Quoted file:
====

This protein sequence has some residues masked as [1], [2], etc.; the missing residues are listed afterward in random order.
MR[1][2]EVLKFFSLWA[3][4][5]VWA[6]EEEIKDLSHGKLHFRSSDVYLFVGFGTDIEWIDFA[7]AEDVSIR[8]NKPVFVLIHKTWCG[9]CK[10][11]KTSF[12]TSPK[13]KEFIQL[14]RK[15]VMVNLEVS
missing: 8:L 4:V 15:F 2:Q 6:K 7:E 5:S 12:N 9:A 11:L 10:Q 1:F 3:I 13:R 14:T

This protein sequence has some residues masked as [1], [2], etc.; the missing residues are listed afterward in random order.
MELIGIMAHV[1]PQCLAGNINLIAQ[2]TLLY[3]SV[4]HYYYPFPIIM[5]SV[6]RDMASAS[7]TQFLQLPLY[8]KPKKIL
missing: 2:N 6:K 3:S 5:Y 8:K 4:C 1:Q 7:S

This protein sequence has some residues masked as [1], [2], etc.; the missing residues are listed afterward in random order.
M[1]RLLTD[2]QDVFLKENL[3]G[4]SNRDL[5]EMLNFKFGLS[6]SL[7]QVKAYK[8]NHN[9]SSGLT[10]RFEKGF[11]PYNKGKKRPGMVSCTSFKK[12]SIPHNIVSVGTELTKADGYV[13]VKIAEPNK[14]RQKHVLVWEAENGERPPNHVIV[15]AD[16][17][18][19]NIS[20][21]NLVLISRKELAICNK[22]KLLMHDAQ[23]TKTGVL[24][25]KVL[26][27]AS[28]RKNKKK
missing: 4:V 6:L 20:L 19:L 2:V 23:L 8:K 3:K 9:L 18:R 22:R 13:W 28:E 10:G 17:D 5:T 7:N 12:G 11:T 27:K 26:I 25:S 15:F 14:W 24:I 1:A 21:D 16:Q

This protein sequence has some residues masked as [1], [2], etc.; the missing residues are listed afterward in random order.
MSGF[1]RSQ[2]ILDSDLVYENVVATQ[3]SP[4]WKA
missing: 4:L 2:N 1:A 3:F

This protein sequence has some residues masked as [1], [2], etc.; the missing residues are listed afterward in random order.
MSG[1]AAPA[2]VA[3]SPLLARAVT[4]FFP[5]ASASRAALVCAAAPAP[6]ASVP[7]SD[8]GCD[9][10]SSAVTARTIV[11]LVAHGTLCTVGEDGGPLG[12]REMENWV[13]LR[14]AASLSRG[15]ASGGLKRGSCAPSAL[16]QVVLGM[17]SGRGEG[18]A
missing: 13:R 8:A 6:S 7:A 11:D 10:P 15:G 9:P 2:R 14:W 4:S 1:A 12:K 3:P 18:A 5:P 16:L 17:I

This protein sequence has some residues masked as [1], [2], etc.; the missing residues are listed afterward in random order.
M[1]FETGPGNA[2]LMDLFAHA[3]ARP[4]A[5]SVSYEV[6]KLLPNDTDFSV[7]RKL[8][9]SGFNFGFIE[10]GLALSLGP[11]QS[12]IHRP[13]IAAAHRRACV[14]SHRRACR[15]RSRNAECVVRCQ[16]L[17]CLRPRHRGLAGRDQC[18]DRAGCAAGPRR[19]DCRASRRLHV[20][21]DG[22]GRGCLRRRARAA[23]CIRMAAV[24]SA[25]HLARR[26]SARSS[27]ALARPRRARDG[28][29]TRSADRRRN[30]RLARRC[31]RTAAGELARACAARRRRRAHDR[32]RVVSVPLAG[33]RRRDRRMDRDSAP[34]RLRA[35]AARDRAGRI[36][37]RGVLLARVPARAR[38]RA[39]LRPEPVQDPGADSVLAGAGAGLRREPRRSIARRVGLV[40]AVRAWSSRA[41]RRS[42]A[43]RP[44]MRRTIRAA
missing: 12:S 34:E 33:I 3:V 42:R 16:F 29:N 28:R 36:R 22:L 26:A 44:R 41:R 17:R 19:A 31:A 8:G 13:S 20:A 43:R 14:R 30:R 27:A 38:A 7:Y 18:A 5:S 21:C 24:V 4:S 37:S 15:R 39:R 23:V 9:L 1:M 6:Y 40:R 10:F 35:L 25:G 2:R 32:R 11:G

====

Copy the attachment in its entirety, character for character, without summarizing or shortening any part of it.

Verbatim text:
This protein sequence has some residues masked as [1], [2], etc.; the missing residues are listed afterward in random order.
MR[1][2]EVLKFFSLWA[3][4][5]VWA[6]EEEIKDLSHGKLHFRSSDVYLFVGFGTDIEWIDFA[7]AEDVSIR[8]NKPVFVLIHKTWCG[9]CK[10][11]KTSF[12]TSPK[13]KEFIQL[14]RK[15]VMVNLEVS
missing: 8:L 4:V 15:F 2:Q 6:K 7:E 5:S 12:N 9:A 11:L 10:Q 1:F 3:I 13:R 14:T

This protein sequence has some residues masked as [1], [2], etc.; the missing residues are listed afterward in random order.
MELIGIMAHV[1]PQCLAGNINLIAQ[2]TLLY[3]SV[4]HYYYPFPIIM[5]SV[6]RDMASAS[7]TQFLQLPLY[8]KPKKIL
missing: 2:N 6:K 3:S 5:Y 8:K 4:C 1:Q 7:S

This protein sequence has some residues masked as [1], [2], etc.; the missing residues are listed afterward in random order.
M[1]RLLTD[2]QDVFLKENL[3]G[4]SNRDL[5]EMLNFKFGLS[6]SL[7]QVKAYK[8]NHN[9]SSGLT[10]RFEKGF[11]PYNKGKKRPGMVSCTSFKK[12]SIPHNIVSVGTELTKADGYV[13]VKIAEPNK[14]RQKHVLVWEAENGERPPNHVIV[15]AD[16][17][18][19]NIS[20][21]NLVLISRKELAICNK[22]KLLMHDAQ[23]TKTGVL[24][25]KVL[26][27]AS[28]RKNKKK
missing: 4:V 6:L 20:L 19:L 2:V 23:L 8:K 3:K 9:L 18:R 22:R 13:W 28:E 10:G 17:D 5:T 7:N 12:G 11:T 27:K 26:I 25:S 15:F 14:W 24:I 1:A 21:D 16:Q

This protein sequence has some residues masked as [1], [2], etc.; the missing residues are listed afterward in random order.
MSGF[1]RSQ[2]ILDSDLVYENVVATQ[3]SP[4]WKA
missing: 4:L 2:N 1:A 3:F

This protein sequence has some residues masked as [1], [2], etc.; the missing residues are listed afterward in random order.
MSG[1]AAPA[2]VA[3]SPLLARAVT[4]FFP[5]ASASRAALVCAAAPAP[6]ASVP[7]SD[8]GCD[9][10]SSAVTARTIV[11]LVAHGTLCTVGEDGGPLG[12]REMENWV[13]LR[14]AASLSRG[15]ASGGLKRGSCAPSAL[16]QVVLGM[17]SGRGEG[18]A
missing: 13:R 8:A 6:S 7:A 11:D 10:P 15:G 9:P 2:R 14:W 4:S 1:A 12:K 3:P 18:A 5:P 16:L 17:I

This protein sequence has some residues masked as [1], [2], etc.; the missing residues are listed afterward in random order.
M[1]FETGPGNA[2]LMDLFAHA[3]ARP[4]A[5]SVSYEV[6]KLLPNDTDFSV[7]RKL[8][9]SGFNFGFIE[10]GLALSLGP[11]QS[12]IHRP[13]IAAAHRRACV[14]SHRRACR[15]RSRNAECVVRCQ[16]L[17]CLRPRHRGLAGRDQC[18]DRAGCAAGPRR[19]DCRASRRLHV[20][21]DG[22]GRGCLRRRARAA[23]CIRMAAV[24]SA[25]HLARR[26]SARSS[27]ALARPRRARDG[28][29]TRSADRRRN[30]RLARRC[31]RTAAGELARACAARRRRRAHDR[32]RVVSVPLAG[33]RRRDRRMDRDSAP[34]RLRA[35]AARDRAGRI[36][37]RGVLLARVPARAR[38]RA[39]LRPEPVQDPGADSVLAGAGAGLRREPRRSIARRVGLV[40]AVRAWSSRA[41]RRS[42]A[43]RP[44]MRRTIRAA
missing: 12:S 34:E 33:I 3:V 42:R 16:F 29:N 28:R 36:R 22:L 26:A 44:R 41:R 17:R 19:A 31:A 8:G 13:S 20:A 43:R 14:R 30:R 27:A 38:A 7:Y 18:A 5:S 21:C 24:V 4:S 37:S 15:R 39:R 23:V 9:L 1:M 6:Y 40:R 10:F 35:L 25:G 2:R 32:R 11:G